ABC ANALYSIS

Every single item we order does not have equal value. Some parts cost more. Some are used more frequently. Some are both. ABC inventory analysis helps categorize those items so we can understand which ones should receive our full attention.

As the name suggests, this inventory categorization technique groups your inventory in three buckets: A, B, & C.

  • A’ items are the most important to an organization. This material should receive your full focus due to its high usage rate or a high price (or both).
  • B’ items have a lower dollar volume and are thus less important than ‘As’.
  • Finally, ‘C’ items are the low rung on the ladder. Out of the three groups, you’ll have the highest number of ‘C’ items, but they will account for the lowest portion for your inventory value.

The pareto principle states that 80% of your inventory costs comes from just 20% of your inventory. This is known as the 80/20 rule and it helps shape the results of your ABC Analysis. LeanDNA recommends the following breakdown as the optimal way to determine the three categories:

  • ‘A’ items – 80% of the annual inventory value of your items (likely made up of just 20% of your items)
  • ‘B’ items – 15% of the annual inventory value of your items (likely made up of 30% of your items)
  • ‘C’ items – 5% of the annual inventory value of your items (likely made up of 50% of your items)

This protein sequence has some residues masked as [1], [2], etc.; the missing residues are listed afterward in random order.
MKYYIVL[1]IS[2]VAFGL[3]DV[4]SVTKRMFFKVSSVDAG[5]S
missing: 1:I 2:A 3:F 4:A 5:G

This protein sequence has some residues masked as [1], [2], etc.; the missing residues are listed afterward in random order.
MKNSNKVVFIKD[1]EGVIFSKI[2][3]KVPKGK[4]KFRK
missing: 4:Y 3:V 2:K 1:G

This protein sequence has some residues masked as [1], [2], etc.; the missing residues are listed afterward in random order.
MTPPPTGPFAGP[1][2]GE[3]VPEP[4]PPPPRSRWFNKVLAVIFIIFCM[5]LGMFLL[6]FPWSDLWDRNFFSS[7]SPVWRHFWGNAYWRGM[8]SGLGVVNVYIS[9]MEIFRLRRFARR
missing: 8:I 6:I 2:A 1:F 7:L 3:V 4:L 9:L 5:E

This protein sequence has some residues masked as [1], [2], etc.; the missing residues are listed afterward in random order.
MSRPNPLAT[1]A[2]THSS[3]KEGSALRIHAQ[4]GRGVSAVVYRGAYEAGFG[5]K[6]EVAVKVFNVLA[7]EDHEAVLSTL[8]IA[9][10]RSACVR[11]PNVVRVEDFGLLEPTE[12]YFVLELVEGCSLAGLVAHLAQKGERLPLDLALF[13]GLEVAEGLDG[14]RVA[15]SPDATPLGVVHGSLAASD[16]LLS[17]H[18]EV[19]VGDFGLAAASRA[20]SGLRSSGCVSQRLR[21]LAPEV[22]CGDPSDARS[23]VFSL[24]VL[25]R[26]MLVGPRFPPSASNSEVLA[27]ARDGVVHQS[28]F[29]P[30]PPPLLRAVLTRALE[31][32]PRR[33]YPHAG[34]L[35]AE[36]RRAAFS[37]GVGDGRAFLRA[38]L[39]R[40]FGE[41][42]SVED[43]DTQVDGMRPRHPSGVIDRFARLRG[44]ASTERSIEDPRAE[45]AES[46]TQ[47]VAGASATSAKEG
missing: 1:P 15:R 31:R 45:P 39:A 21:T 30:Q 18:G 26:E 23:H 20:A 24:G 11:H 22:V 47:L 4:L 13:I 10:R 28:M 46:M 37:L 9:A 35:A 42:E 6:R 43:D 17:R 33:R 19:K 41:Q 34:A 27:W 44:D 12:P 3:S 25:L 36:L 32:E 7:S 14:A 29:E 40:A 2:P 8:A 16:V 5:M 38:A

ABC analysis has a lot of similarities to RRS analysis – “Runner, Repeater, Stranger analysis,” that is. Runners are your ‘A’ items, Repeaters are your ‘B’ items, and Strangers are your ‘C’ items.

In order to determine which parts fall into which categories, use the following steps:

  1. Determine inventory value by multiplying the price of an item by the consumption volume of that item in a year period. Simply put, item cost * annual consumption = inventory value.
  2. Repeat step 1 for all items to calculate total inventory value.
  3. Sort your parts from highest inventory value to lowest.
  4. Calculate each item’s percentage of total inventory value. That item’s inventory value / sum of all inventory values = item % of total inventory value.
  5. Group the parts that account for the highest 80% of your total inventory and allocate them as ‘A’ items. Group the parts that account for the next 15% and allocate them as ‘B’ items. Group all remaining items as ‘C’.